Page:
A new Modi emerges: Combines Atal rhetoric with ideologue's aggro

BJP's man of the moment is unabashed and unambiguous in launching the fiercest political attack on the family without naming names.

ajay

Ajay Singh | March 3, 2013


Gujarat Chief minister Narendra Modi
Gujarat Chief minister Narendra Modi

In the early days of television, Ramayana dictated the Sunday morning schedules of people. Today, in the age of private news channel, Gujarat chief minister Narendra Modi seems to have similar effect on newshounds and people at large. His long exposition on the future of politics and governance at the BJP national council in Delhi this morning was marked, remarkably, not just for the style of delivery but also for its content. It was seen and heard with attention rarely reserved for a politician. 

To say that Modi was at his rhetoric best is an understatement. His oratory in Hindi was a deadly combination of Vajpayee's felicity with words and the aggressive delivery characteristic of an ideologue. Unlike Vajpayee, he talked specifics, identified the enemy (“one family”) and set a definite political goal for the BJP.  At the same time, he made sure that he came across as a leader who is not arrogant and ready to cohere with cadres, leaders and ideologically disparate groups for the larger political cause.

In terms of political messages, Modi's speech was outstanding on many scores. Discarding the usual diffidence in taking on the Nehru-Gandhi family, Modi clearly identified them as the source of all ills that plague politics and governance in the country. He was unabashed and unambiguous in launching the fiercest political attack on the family without naming names.

Describing the Congress as "commission party" ready to give doles to relatives of the Congress leaders including a "son in law", a subtle mention of Robert Vadra, he emphasised the point that he was not family man. Not satisfied that these points would have the desired impact, twisted the knife by comparing the status of prime minister Manmohan Singh as a "night watchman" to keep the place warm for the Nehru-Gandhi family on the morrow.  "Nobody imagined that the night would be so long and so dark" he said in an apparent demonstration of an aggression which is rarely found in practitioners of traditional politics.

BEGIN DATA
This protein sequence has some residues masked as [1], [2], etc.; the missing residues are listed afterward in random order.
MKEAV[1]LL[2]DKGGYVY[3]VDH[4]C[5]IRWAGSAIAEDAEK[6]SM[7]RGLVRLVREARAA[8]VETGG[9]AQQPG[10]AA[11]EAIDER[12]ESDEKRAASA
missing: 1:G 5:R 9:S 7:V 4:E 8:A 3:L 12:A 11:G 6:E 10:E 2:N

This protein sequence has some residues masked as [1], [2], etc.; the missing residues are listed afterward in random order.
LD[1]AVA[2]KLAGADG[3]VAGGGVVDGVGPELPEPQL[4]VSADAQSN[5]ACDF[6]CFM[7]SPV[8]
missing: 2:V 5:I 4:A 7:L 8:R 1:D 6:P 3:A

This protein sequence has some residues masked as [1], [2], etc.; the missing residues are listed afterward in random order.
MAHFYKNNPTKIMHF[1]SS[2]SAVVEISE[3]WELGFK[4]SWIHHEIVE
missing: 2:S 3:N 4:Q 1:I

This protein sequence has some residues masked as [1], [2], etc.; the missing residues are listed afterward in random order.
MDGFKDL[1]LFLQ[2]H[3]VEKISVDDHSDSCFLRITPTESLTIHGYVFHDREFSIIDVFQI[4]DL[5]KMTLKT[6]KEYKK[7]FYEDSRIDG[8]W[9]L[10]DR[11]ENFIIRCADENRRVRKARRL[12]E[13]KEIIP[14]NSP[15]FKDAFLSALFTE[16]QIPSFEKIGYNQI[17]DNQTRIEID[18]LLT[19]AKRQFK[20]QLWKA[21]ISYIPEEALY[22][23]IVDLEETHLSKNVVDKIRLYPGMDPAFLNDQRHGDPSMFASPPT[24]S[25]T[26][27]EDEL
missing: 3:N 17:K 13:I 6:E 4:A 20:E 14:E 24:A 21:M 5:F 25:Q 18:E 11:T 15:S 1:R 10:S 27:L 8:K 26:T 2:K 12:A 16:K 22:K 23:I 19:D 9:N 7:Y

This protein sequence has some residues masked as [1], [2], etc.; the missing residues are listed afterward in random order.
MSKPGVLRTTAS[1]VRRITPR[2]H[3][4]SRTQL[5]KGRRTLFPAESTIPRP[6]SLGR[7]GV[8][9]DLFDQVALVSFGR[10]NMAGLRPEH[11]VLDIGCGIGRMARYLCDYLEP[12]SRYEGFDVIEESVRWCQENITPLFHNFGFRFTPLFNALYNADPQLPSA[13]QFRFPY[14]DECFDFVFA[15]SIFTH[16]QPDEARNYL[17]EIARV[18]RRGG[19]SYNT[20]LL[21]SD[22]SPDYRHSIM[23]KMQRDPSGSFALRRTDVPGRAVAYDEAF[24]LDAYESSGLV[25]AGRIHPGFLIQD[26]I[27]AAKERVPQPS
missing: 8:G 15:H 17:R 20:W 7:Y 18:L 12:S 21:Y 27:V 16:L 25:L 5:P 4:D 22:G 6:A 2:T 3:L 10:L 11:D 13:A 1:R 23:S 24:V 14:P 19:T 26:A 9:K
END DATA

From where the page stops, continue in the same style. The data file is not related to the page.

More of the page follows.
L K Advani, Rajnath Singh, Sushma Swaraj must have squirmed in their seats when he pointed out that Pranab Mukherjee would have been a better choice for the PM instead of Manmohan Singh. “Pranab da at least knows the ground realities", justifying his statement. Curiously, the BJP opposed Mukherjee's election as president of India, but Modi's demagogy knows how to skip inconvenient truths.

Modi seemed to have learnt hard lessons from Indian political history. Unlike his mentor Advani who targeted the prime minister dubbing him as "the weak in India’s history", Modi launched his full-blooded attack on the Nehru-Gandhi family and described its dominance as inimical not only to the interests of the country but also to  the Congress. His strategy seemed consistent with the past when the non-Congress parties did well against the Congress when they clearly identified the enemy from the family. In 1977 during the JP movement and in 1989 when VP Singh raised the banner of revolt over Bofors, the non-Congress parties targeted Indira Gandhi and Rajiv Gandhi directly. For Modi, the real target is the family, not its scapegoat. 

What is particularly significant in Modi's speech is the manner in which he endeared himself to the 3000-strong core group of the BJP council that manages the party cadre. His proposition that irrespective of the individual the BJP as a party deserves to lead the country is in sync with the RSS's line that the organisation is more important than the individual. Obviously, he intended to neutralise his highly individualistic image through this. 

At the same time, he also struck a rapport with the party's front-ranking leadership, too. This was the precise reason why Modi was full of praise for BJP-ruled states and even mentioned Bihar for their creditable achievements in good governance. He was cautious enough not to burn bridges with potential allies while clearly identifying his objectives and enemies. In politics like in war, a definite objective helps to formulate a coherent and effective strategy. As far the leadership is concerned, there is little doubt that after three-day BJP council in Delhi, Modi has emerged the foremost among equals in the BJP.

 

 

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